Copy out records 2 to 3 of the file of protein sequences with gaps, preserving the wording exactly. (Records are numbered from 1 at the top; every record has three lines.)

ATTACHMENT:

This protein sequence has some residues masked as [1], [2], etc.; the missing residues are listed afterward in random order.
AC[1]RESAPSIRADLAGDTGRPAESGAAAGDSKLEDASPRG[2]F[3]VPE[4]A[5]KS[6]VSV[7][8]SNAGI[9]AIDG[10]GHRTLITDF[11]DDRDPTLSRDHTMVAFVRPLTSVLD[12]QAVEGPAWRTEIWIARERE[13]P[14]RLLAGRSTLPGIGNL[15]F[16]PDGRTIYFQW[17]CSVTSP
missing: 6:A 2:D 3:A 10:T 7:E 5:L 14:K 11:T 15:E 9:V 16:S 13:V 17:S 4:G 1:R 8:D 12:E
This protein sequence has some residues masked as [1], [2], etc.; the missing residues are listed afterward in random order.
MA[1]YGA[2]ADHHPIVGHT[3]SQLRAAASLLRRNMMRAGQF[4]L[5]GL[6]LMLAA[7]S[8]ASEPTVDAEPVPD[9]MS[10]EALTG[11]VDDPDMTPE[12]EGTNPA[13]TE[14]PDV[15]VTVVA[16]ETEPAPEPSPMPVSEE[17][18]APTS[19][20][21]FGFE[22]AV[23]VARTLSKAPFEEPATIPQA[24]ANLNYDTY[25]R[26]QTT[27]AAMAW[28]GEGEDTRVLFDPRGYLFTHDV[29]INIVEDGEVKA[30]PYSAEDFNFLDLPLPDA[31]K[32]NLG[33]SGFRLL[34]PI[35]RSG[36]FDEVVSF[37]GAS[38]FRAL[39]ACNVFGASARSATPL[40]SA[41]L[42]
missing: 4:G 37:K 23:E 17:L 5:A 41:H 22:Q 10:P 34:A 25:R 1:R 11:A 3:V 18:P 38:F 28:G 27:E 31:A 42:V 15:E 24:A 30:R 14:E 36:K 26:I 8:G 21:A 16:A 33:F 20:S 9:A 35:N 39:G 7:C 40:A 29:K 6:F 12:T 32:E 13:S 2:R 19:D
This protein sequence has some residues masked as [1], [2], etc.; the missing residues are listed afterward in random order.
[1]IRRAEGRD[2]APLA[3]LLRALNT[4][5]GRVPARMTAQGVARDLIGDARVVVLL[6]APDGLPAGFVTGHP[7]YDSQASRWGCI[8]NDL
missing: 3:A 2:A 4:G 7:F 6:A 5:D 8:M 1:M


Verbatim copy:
This protein sequence has some residues masked as [1], [2], etc.; the missing residues are listed afterward in random order.
MA[1]YGA[2]ADHHPIVGHT[3]SQLRAAASLLRRNMMRAGQF[4]L[5]GL[6]LMLAA[7]S[8]ASEPTVDAEPVPD[9]MS[10]EALTG[11]VDDPDMTPE[12]EGTNPA[13]TE[14]PDV[15]VTVVA[16]ETEPAPEPSPMPVSEE[17][18]APTS[19][20][21]FGFE[22]AV[23]VARTLSKAPFEEPATIPQA[24]ANLNYDTY[25]R[26]QTT[27]AAMAW[28]GEGEDTRVLFDPRGYLFTHDV[29]INIVEDGEVKA[30]PYSAEDFNFLDLPLPDA[31]K[32]NLG[33]SGFRLL[34]PI[35]RSG[36]FDEVVSF[37]GAS[38]FRAL[39]ACNVFGASARSATPL[40]SA[41]L[42]
missing: 4:G 37:K 23:E 17:L 5:A 41:H 22:Q 10:P 34:A 25:R 1:R 11:A 3:V 18:P 38:F 28:G 27:E 31:A 42:V 15:E 24:A 30:R 14:E 36:K 26:I 8:G 21:A 16:A 33:F 20:S 9:A 35:N 39:G 7:C 40:A 29:K 6:F 12:T 32:E 13:S 2:R 19:D
This protein sequence has some residues masked as [1], [2], etc.; the missing residues are listed afterward in random order.
[1]IRRAEGRD[2]APLA[3]LLRALNT[4][5]GRVPARMTAQGVARDLIGDARVVVLL[6]APDGLPAGFVTGHP[7]YDSQASRWGCI[8]NDL
missing: 3:A 2:A 4:G 7:F 6:A 5:D 8:M 1:M